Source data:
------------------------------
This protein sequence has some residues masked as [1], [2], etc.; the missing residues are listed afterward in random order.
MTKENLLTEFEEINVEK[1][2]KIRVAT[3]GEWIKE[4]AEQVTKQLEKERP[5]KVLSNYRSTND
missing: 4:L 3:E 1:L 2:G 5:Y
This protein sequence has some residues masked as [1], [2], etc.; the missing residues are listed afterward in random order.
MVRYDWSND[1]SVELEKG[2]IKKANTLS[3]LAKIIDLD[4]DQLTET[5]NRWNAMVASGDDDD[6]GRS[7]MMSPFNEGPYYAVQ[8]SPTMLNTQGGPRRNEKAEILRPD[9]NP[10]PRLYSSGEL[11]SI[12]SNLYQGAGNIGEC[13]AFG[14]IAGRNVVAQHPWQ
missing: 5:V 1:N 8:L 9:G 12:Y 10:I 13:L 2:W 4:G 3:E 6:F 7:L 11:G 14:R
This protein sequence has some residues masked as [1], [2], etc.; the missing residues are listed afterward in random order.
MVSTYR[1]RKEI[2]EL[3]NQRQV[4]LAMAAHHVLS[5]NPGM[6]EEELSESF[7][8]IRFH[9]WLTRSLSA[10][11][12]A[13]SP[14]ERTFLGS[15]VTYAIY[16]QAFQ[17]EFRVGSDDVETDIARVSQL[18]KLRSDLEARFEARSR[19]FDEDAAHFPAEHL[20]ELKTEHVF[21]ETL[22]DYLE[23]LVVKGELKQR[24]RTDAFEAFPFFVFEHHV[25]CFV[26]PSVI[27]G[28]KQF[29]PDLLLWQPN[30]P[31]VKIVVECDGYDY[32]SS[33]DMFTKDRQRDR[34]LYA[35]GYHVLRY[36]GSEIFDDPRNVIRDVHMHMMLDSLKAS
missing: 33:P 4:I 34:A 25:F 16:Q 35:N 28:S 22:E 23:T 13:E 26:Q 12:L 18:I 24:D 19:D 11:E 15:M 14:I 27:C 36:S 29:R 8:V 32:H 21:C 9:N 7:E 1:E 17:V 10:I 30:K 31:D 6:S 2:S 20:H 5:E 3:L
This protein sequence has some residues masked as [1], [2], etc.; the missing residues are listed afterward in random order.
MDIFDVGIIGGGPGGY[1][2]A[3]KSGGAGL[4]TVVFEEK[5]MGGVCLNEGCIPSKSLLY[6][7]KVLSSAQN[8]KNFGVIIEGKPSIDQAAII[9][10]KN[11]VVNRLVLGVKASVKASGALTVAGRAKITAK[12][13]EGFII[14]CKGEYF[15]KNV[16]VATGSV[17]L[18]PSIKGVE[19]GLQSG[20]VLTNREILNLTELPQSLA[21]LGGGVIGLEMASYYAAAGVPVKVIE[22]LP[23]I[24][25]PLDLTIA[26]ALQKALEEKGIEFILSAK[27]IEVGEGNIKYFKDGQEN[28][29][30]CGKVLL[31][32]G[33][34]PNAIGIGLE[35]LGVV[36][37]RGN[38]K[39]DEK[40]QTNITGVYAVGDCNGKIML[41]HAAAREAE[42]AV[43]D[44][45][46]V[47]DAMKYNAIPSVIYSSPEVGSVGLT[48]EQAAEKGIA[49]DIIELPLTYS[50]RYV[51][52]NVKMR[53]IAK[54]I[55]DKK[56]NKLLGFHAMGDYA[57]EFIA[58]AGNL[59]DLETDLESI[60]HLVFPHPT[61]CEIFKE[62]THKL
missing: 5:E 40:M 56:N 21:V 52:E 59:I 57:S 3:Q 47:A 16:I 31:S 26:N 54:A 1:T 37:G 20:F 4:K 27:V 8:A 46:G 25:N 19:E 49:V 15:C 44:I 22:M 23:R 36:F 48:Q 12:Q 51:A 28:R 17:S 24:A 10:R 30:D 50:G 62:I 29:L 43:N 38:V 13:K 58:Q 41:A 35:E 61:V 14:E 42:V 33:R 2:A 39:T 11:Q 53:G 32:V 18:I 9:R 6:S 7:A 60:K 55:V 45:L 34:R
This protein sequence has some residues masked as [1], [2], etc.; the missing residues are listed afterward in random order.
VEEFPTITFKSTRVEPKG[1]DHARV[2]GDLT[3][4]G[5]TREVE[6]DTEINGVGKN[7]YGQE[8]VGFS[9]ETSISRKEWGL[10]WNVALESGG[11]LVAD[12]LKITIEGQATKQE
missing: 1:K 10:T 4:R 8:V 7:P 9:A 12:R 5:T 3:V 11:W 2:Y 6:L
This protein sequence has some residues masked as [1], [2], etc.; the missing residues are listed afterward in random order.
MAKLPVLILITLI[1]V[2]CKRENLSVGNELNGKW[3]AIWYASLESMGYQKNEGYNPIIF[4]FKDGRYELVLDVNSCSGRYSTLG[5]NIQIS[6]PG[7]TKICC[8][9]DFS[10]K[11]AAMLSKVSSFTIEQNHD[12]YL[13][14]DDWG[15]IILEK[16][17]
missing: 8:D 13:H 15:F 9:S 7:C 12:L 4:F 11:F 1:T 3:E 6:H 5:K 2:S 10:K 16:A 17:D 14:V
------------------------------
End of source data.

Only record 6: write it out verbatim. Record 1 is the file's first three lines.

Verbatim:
This protein sequence has some residues masked as [1], [2], etc.; the missing residues are listed afterward in random order.
MAKLPVLILITLI[1]V[2]CKRENLSVGNELNGKW[3]AIWYASLESMGYQKNEGYNPIIF[4]FKDGRYELVLDVNSCSGRYSTLG[5]NIQIS[6]PG[7]TKICC[8][9]DFS[10]K[11]AAMLSKVSSFTIEQNHD[12]YL[13][14]DDWG[15]IILEK[16][17]
missing: 8:D 13:H 15:F 9:S 7:C 12:L 4:F 11:F 1:T 3:E 6:H 5:K 2:S 10:K 16:A 17:D 14:V